Enter the new and marketing improved Clippy any MS office user over the last decade has had the misfortune to experience. Junk the I part of AI, and just make an annoying paperclip instead of a helpful tool. I can only imagine how the researchers felt about having their nice idea turned into something like what Clippy got to be.

Maybe we'll see a real implementation of this kind of technology at some point in time. But I'll bet any commercial application of this is more likely to get written by popup ad companies, and jog the ATC guys elbow by suggesting which airline he should be using or something...

Re:I apparently already have this function.... (0)

Anonymous Coward | more than 10 years ago | (#6804355)

I can only imagine how the researchers felt about having their nice idea turned into something like what Clippy got to be.
Yeah, because researchers at the bleeding edge of AI all flock to Microsoft knowing that the corp will give them the opportunity to develop innovative software for the world.

It requires a relatively low level of intelligence to not be frustrated by working The Microsoft Way, but downright retardation to expect that you're going to "advance the state of the art" while working there.

Re:I apparently already have this function.... (2, Funny)

PrImED73 (695394) | more than 10 years ago | (#6804297)

gives the user advice, corrects his errors or saves files
And gives "executive stress relief", then ill be impressed.

Re:I apparently already have this function.... (3, Interesting)

Anonymous Coward | more than 10 years ago | (#6804344)

His name is Clippy, and I hate him.
This got modded as funny, but it would've been better modded as insightful. Nothing slows a salty computer user down more than a computer that stops every eight seconds to ask him a question or worse, start some processor intensive image manipulations when said user is trying to get actual work done.

What would really be useful is an OS where everything is controlled through scripts I write myself. Applications, through the OS, would be controlled by scripting, too. Then I can tell the computer how I want it to act, instead of it having to learn what I'll probably want, then guess at it.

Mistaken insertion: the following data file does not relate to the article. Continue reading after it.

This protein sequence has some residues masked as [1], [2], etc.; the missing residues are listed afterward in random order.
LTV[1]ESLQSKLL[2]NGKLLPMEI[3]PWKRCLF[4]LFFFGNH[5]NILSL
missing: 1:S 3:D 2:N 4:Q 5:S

It scares me that this sort of software is needed for air traffic controllers. Those guys should know the software they're using inside and out, frontwards and backwards. I expect an ATC to be able to fix any problems with the computer (even though the better solution is to move the ATC to another machine and have a tech come in and repair). The stupidity of the average computer user is infecting all levels of software design :(

Coming soon the theaters near you (1)

Andy Dodd (701) | more than 10 years ago | (#6804414)

A story about government research gone horribly wrong, releasing a new terror upon the world.

"The Return of Clippy"

Opens October 13.

Air Traffic Controllers (1, Funny)

pmasters (222241) | more than 10 years ago | (#6804118)

But I don't want an air traffic controller working out how best to serve me :)

Sorry, couldn't resist.

Oh. Dear. Ghod. (0)

Dr. Smeegee (41653) | more than 10 years ago | (#6804119)

Sounds suspiciously like Microsoft Bob's cousin, Botheration Steve.

Re:Oh. Dear. Ghod. (0, Flamebait)

NFNNMIDATA (449069) | more than 10 years ago | (#6804365)

Don't give them any ideas. This is exactly this kind of crap they will implement in lieu of fixing security and other bugs. Heck, I bet it's already on the plate for longhorn. I can't imagine a world where microsoft wouldn't be all over this.

Like we need another Clippy or MS Bob (0, Flamebait)

3terrabyte (693824) | more than 10 years ago | (#6804120)

I guess this is news. It has been almost a year since we've been promised smart computers to 'help do our jobs better'.

I'll believe it after FORD endorses an electrical car, or we finally get our hovercars.

Re:Like we need another Clippy or MS Bob (-1)

Anonymous Coward | more than 10 years ago | (#6804176)

Almost a year? I've been hearing those promises since the 50s.

Re:Like we need another Clippy or MS Bob (1)